In general the best solution to the expansion discussion is :
    Players who don't like expansion should play on small to standard map size, players who like expansion should play on large, huge or giant without restrictions ...
     
  4. qwerty25

    qwerty25 Chieftain

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    I agree with your earlier points.

    But this is a horrible solution as it doesn't really solve anything. The larger maps do have a lower science penalty but that is only to compensate for naturally having more cities. You'll still hit a limit where building more cities penalizes you, it's just at a higher number. The point of having a large empire is that you are larger than others, not that you just have the ability to build more cities.
     
  5. historix69

    historix69 Chieftain

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    In Civ5 if you would play an endless game on huge/giant map you could add an arbitrary number of size 20-30 cities until you run out of space without hurting your happiness or science in the long run ... (strong religion and social policies and ideology help). The problem in Civ5 is that the game usually is over before most of these cities are productive and therefore they are not worth to be build if you aim for the fastest victory possible (Civ5 Quickie). (I usually win by culture before I can colonize / take over the world ...)

    I don't have a problem with the 2%-science-penalty on huge, but the 5% on smaller map sizes hurt people more. (2% means that an empire with 50 cities has double Tech costs compared to a One-City-Empire ...)
    (What hurts me more is the National Wonder nonsense in Civ5 which really disturbs any early expansion strategy since you need to rush basic buildings and national wonders or have to abandon them for the rest of the game ... this is a fun-killer for me.)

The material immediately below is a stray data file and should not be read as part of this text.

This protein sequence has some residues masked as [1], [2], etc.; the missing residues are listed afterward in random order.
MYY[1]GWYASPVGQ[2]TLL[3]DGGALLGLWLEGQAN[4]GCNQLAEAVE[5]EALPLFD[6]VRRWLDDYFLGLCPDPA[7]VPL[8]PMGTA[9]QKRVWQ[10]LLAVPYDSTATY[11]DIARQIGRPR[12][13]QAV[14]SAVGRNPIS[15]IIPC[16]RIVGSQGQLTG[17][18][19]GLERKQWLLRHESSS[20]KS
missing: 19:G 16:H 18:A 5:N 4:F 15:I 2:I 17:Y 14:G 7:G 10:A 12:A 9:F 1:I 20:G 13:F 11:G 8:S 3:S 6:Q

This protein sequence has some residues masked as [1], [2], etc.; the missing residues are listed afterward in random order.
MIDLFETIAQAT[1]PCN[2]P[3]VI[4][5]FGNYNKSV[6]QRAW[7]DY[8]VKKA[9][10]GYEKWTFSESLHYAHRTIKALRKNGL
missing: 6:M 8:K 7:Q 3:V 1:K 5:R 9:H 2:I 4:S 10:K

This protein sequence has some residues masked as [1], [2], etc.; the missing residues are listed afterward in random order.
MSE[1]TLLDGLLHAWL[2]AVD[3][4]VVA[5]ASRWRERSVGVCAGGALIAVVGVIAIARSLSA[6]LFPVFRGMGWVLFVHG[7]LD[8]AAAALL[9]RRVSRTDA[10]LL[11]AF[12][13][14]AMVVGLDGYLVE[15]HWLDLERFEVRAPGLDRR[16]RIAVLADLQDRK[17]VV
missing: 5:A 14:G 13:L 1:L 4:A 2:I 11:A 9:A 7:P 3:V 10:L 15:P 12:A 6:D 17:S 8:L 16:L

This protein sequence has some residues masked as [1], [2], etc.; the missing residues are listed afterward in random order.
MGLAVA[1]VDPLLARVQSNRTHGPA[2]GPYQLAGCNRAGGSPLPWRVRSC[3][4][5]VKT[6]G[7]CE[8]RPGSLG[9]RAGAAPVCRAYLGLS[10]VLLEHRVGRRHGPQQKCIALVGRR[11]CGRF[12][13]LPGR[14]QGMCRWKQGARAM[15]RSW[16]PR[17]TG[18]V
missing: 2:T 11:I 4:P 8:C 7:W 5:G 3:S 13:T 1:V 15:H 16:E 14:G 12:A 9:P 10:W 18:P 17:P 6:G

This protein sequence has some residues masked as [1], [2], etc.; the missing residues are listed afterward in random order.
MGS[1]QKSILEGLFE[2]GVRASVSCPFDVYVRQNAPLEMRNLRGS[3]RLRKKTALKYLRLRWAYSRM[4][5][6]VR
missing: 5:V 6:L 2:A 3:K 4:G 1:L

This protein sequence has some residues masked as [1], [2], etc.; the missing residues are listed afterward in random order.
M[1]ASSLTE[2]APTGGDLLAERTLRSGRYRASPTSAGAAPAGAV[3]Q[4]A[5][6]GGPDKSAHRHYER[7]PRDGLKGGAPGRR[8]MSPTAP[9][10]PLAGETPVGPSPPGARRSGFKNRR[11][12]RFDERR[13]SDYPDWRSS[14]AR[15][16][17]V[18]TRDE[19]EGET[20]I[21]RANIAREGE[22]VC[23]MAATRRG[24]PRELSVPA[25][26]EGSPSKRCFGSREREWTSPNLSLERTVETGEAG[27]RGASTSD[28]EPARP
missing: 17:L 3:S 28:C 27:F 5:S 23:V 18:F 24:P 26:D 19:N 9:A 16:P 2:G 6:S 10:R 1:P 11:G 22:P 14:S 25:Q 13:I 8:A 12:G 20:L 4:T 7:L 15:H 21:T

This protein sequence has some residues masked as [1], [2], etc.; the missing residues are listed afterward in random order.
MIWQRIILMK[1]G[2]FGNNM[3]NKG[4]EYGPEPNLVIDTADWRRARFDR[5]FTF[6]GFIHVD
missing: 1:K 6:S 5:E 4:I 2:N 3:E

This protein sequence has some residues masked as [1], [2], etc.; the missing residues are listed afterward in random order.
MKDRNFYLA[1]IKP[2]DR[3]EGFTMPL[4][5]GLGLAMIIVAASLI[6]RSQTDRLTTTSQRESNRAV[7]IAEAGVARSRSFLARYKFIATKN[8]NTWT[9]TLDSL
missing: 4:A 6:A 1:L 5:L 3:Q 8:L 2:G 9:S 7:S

6. hellohithere

    hellohithere Chieftain

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    The opportunity cost of a settler+military unit+worker is actually fixed and fairly low. In fact less then Settler+Military Unit+Worker since typically the workers you build for your early cities run out of active tiles to upgrade, and can be moved to new cities while you really only need to garrison borders, and those garrisoned forces can double as an offensive/defensive force.

    So in civ 5, without global happiness and dminishing returns it would always be best build new cities, since even with the various building you might want to build later you would overall net more gold, science, and production from building the new city. It is the diminishing returns that made it of more questionable value.

    But with builders having fixed charges, building new cities no longer leverages the potential limitless value of workers. You gain a quantifiable net resource gain from the city itself, as well as possible access to greater efficiencies, but this is now a direct trade off with using that production on a builder and netting additional production in an already existing city.

    So builders become a direct tradeoff with settlers in civ 6 where previously workers tended to be a relatively fixed cost augment of them.
     
  7. historix69

    historix69 Chieftain

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    Which "diminishing returns" do you mean in Civ5?
     
  8. hellohithere

    hellohithere Chieftain